What goes up, must come down. I can guarantee his BGs won't stay in that range forever. It's when it stays consistently high over long periods of time (through neglect and/or poor treatment) that complications become a sure thing.
We're battling highs today, as well. William has been over 200 every BG check since yesterday afternoon, and corrections aren't bringing him down like they usually do. He doesn't seem to be getting sick, not eating like he's having a growth spurt. I opened a new vial, but that didn't change anything. Time to review his numbers the past few days and make an adjustment...again.
We're all there with you. We all get frustrated and scared. We all have times when we just break down and cry for our kids. We're all doing our best with what we've been handed. Hang in there.
We should be experts by now. Cassie was diagnosed over 15 years ago. Yet we STILL have days like this where high BGs drive us crazy/stupid/worried (www.daddybetes.com/.../dont-mess-with-zofran.html).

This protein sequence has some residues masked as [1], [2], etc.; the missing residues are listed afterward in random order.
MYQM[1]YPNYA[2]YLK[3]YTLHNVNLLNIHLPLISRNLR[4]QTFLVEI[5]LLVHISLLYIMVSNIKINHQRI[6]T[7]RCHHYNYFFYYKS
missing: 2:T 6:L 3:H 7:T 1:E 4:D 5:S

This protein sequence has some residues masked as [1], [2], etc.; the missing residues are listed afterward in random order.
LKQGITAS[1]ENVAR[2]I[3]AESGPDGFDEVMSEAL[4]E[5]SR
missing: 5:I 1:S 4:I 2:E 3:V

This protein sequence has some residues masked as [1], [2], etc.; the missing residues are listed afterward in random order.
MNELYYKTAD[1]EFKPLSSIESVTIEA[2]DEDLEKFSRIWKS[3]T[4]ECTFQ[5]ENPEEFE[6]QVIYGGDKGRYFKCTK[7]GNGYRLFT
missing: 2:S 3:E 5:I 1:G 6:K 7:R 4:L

The fear and worry are magnified when you're newly diagnosed. You feel like a failure for not being able to take away the pain/hurt/danger from your child. If even an old pro like me still has problems managing T1 diabetes, you can bet that you're probably doing more good than you give yourself credit for.
How old is your daughter? is she on pump?
p,s: I like your bright smile on the photo
Highs happen, don't overstress.
My A1c was 14-15 high for my teen years and beyond (I skipped shots, didn't test) and I'm complication free after over 3 decades with D.